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A Network-level Test of the Role of the Co-activated Default Mode Network in Episodic Recall and Social Cognition
JACKSON, R.L., HUMPHREYS, G.F., RICE, G.E., Binney, R.J., LAMBON RALPH, M.A.
Year of publication:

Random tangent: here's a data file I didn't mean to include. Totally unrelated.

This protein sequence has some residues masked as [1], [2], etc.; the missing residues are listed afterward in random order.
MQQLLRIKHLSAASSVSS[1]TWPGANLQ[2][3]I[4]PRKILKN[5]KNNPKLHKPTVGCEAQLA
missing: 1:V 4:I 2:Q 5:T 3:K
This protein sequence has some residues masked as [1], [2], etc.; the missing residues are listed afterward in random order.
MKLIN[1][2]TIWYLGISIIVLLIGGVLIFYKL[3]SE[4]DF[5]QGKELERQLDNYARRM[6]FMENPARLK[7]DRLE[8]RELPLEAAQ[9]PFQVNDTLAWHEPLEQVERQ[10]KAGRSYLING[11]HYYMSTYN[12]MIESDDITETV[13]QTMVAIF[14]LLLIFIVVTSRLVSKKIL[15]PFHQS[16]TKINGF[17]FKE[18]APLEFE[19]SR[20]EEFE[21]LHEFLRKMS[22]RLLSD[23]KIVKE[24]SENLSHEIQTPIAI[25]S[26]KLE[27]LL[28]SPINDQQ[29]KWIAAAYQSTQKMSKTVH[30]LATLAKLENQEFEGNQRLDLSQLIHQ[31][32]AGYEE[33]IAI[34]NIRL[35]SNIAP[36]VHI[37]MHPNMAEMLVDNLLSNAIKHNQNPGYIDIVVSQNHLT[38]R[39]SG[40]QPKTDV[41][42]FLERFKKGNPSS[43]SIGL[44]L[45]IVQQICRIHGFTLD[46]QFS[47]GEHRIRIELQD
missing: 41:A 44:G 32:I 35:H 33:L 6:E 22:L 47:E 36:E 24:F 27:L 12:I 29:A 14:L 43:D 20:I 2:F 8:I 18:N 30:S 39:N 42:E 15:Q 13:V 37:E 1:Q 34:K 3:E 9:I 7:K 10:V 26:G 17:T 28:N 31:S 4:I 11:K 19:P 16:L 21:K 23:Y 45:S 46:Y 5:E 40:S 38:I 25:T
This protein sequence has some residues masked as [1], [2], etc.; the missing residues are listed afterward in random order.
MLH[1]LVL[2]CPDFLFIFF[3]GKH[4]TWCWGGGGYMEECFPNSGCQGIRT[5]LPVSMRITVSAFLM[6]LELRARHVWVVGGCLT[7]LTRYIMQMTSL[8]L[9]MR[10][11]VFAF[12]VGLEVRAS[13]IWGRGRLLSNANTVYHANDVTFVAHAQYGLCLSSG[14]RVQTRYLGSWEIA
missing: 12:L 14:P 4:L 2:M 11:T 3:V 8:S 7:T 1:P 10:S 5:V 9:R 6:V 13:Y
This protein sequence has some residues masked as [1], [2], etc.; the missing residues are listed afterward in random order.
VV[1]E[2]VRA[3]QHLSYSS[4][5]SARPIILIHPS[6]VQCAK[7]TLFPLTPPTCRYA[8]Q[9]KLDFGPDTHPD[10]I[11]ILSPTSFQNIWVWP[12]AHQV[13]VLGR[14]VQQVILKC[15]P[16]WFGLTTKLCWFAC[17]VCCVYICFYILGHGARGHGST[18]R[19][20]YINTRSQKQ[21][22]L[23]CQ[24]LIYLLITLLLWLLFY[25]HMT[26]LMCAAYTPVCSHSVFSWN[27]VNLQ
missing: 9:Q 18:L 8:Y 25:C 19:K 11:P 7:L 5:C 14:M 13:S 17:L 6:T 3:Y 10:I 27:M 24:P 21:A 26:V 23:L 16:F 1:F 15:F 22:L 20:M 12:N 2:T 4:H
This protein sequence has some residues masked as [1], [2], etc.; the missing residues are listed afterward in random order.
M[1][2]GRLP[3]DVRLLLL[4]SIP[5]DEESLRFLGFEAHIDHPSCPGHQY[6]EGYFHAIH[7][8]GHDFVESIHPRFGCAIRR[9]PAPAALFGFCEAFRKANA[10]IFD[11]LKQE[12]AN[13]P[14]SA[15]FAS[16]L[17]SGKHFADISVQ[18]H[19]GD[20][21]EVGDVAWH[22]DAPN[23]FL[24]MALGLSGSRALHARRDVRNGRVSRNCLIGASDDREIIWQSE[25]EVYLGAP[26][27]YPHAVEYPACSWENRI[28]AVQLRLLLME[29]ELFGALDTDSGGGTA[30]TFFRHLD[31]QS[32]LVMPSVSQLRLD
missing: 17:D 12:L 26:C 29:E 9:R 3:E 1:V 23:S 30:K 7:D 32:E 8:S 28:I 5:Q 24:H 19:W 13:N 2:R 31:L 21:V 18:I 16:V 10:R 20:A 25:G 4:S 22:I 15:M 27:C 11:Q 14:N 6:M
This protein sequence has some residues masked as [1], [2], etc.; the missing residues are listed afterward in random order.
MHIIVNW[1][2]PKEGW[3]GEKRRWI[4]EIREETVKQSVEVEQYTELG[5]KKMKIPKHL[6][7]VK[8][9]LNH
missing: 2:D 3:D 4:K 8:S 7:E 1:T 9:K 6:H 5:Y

esting-state network research is extremely influential, yet the functions of many networks remain unknown. In part, this is due to typical (e.g., univariate) analyses independently testing the function of individual regions and not examining the full set of regions that form a network whilst co-activated. Connectivity is dynamic and the function of a region may change based on its current connections. Therefore, determining the function of a network requires assessment at this network-level. Yet popular theories implicating the default mode network (DMN) in episodic memory and social cognition, rest principally upon analyses performed at the level of individual brain regions. Here we use independent component analysis to formally test the role of the DMN in episodic and social processing at the network level. As well as an episodic retrieval task, two independent datasets were employed to assess DMN function across the breadth of social cognition; a person knowledge judgement and a theory of mind task. Each task dataset was separated into networks of co-activated regions. In each, the co-activated DMN, was identified through comparison to an a priori template and its relation to the task model assessed. This co-activated DMN did not show greater activity in episodic or social tasks than high-level baseline conditions. Thus, no evidence was found to support hypotheses that the co-activated DMN is involved in explicit episodic or social tasks at a network-level. The networks associated with these processes are described. Implications for prior univariate findings and the functional significance of the co-activated DMN are considered.